By SANJEEV MANN
AFTER a successful Rio Olympics for Team GB’s Athletics team, Scotland’s Director of coaching Roger Harkins believes we must cash in on the golden legacy.
I caught up with the man himself today at an event held at the University of West of Scotland to find out his thoughts on recent success and the future of athletics through the athletes themselves to government-led programs.
We all know about the successes of the London and Glasgow Games but how can we carry that on? Roger believes that future events show the legacy left behind.
He said: “I think there was a legacy that probably started in London 2012 at the Olympic Games, and then moved on Commonwealth Games in Glasgow 2014.
“So there’s a feeling of how good sport is for society. This has led onto the World Championship in London next year and then the indoor championship the year after.
“London and Glasgow have not just been one-offs, it seems that they are actually encouraging more things. That therefore inspires more people to get involved with sport.
“It’s one thing you see on television but it’s another thing if it’s on your doorstep”
So a legacy is there according the Roger but what about participation? Sport England data for March 2015 to April 2016 shows that, 15.8 million adults play sport at least once a week in the UK. This is a 1.75 million increase from 2005/6.
There has also been an increase in people participating in sport for 30 minutes at least once week, 343,100 more people compared with 12 months ago.
Harkins outlined its importance stating: “The more people are active, the healthier they’ll be and for longer and that will impact on the long-term resources of the NHS.”
Even though the benefits are clear, cutting more funds may still be a possibility. I asked Roger about his thoughts on this issue.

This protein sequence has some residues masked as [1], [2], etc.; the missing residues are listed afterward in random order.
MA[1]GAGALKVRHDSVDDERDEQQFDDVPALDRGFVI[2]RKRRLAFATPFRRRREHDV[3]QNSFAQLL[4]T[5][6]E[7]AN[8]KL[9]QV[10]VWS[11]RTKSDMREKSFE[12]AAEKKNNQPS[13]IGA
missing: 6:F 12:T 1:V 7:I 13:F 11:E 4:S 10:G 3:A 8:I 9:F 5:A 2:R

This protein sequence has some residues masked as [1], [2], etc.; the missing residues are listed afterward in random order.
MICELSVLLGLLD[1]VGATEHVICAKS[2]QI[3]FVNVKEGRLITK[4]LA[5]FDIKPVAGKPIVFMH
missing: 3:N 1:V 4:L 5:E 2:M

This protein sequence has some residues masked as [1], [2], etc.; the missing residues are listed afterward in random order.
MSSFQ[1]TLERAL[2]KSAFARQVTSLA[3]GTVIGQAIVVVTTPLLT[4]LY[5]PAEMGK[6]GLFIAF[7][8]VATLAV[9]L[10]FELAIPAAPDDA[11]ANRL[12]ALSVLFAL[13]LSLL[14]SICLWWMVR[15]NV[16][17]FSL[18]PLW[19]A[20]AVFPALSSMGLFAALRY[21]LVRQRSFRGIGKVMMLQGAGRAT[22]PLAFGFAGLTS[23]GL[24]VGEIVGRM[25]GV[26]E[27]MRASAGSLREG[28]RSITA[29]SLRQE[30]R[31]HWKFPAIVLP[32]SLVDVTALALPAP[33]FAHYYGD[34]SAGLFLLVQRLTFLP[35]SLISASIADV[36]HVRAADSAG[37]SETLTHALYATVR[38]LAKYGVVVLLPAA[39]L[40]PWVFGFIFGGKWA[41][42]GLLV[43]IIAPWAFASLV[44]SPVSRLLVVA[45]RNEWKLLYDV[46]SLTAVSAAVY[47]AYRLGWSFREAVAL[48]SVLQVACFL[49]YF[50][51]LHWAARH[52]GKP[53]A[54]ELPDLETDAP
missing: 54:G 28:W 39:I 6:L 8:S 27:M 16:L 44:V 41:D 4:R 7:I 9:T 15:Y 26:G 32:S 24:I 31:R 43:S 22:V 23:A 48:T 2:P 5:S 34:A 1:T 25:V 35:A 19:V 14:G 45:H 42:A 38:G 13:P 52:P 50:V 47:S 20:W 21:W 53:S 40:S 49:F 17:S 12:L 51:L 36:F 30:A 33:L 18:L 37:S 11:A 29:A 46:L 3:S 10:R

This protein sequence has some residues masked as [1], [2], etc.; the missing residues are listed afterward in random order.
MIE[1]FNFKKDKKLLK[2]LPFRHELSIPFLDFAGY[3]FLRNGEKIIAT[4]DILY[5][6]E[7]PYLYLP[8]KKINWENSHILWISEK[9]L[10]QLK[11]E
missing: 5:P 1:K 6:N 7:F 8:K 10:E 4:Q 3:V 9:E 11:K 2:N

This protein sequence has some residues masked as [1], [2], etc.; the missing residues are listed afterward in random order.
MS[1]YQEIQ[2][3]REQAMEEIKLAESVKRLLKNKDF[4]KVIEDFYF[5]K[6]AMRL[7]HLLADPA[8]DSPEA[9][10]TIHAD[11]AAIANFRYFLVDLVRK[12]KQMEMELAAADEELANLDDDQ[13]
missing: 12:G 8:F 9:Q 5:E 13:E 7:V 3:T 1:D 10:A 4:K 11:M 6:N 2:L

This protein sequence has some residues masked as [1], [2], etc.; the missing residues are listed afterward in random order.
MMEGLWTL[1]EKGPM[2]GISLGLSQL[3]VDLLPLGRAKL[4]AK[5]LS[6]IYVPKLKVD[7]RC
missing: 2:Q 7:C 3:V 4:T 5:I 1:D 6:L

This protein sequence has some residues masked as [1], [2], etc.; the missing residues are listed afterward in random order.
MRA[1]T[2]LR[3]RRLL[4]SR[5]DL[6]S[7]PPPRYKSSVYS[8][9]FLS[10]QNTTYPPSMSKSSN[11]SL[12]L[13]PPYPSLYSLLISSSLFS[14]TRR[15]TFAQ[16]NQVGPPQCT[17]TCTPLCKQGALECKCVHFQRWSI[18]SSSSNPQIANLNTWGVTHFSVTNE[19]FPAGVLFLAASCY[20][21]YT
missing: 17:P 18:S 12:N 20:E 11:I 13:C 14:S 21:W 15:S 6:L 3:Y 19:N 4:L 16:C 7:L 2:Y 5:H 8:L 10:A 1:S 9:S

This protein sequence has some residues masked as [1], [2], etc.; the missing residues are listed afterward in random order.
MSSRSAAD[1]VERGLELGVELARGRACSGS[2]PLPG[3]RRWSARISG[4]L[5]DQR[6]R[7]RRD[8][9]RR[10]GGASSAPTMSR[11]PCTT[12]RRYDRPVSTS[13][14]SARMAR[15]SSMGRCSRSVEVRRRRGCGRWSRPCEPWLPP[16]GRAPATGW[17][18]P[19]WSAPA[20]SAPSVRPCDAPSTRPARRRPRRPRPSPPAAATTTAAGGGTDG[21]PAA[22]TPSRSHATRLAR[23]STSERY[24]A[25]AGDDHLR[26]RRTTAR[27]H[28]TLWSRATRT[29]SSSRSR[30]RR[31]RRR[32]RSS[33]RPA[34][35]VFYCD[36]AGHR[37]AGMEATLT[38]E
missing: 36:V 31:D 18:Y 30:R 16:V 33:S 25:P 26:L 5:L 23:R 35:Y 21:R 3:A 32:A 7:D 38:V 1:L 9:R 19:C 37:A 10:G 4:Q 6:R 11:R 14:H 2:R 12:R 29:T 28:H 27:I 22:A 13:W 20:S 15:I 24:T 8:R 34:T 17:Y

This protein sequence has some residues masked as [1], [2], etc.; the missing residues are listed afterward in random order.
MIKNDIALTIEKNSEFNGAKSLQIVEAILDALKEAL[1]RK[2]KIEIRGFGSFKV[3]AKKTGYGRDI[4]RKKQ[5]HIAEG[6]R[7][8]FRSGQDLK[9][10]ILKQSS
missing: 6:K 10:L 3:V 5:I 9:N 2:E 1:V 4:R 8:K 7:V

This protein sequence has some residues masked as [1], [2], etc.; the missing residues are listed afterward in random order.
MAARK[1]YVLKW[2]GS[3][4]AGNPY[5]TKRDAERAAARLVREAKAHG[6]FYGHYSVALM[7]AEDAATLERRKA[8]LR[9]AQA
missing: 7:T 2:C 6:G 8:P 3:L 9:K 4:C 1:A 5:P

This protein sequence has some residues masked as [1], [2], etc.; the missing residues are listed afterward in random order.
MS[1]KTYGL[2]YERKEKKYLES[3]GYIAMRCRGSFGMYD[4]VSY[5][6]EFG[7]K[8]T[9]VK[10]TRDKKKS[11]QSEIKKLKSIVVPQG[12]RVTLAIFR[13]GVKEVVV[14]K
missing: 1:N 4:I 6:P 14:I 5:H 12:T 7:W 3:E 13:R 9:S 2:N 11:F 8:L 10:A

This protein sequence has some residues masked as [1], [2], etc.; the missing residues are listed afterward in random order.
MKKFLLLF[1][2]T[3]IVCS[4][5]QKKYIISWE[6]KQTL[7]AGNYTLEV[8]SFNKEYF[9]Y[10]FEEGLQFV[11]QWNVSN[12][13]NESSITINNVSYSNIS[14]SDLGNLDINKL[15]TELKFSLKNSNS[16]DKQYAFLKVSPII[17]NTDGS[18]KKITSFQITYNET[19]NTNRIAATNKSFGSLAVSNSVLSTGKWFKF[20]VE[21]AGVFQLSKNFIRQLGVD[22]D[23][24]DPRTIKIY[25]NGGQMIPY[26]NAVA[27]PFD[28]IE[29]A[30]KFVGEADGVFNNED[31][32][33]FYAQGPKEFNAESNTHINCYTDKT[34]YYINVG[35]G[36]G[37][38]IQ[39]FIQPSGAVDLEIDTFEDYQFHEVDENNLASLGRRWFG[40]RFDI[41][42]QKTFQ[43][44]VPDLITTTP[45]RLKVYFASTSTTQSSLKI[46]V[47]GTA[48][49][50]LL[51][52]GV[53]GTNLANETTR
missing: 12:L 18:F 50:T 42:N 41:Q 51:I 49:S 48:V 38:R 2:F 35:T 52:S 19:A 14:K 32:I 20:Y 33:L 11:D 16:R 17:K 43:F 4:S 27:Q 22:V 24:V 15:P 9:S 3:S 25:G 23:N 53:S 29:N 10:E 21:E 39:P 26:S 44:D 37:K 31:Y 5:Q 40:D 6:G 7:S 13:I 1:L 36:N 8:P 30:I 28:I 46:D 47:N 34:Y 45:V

He said: “It’s a difficult one. You’ve got medicine, education, sport, housing and lots of different things. The government has got less and less money to spend on things, so everyone is getting a squeeze put on them in terms of what funding they can get.
“I think it’s going to be really hard in the future and I think we need to find ways of maybe working more collaboratively so we can get the best out of the resources we’ve got.”
When asked about how we can keep producing talent, Roger told me about the main program used for finding future talent. He also explained the pathway taken for many elite athletes in the UK.
Roger said: “We’ve got a talent identification program called the ‘National Academy’ where we identify young people who maybe between the ages 15 to 18.
“We then bring them in to a twice a year ‘National Academy’ where we have a curriculum that trains them on positive behaviours, how to react when going to university, how to structure training, how to plan things, and how to identify better competitions.
“That’s an educational package that goes from parents, athletes, and coaches. When they leave that, they come into our performance foundations, and eventually they get to the stage where they are a Great Britain funded athlete.”
Legacy is a term which is difficult to define, but the huge successes of London 2012 to Glasgow 2014, make it a little easier to understand. Athletics in the UK is currently in a healthy state, and with rising participation, things can only go up. Unfortunately because of cuts, this may be hard to guarantee.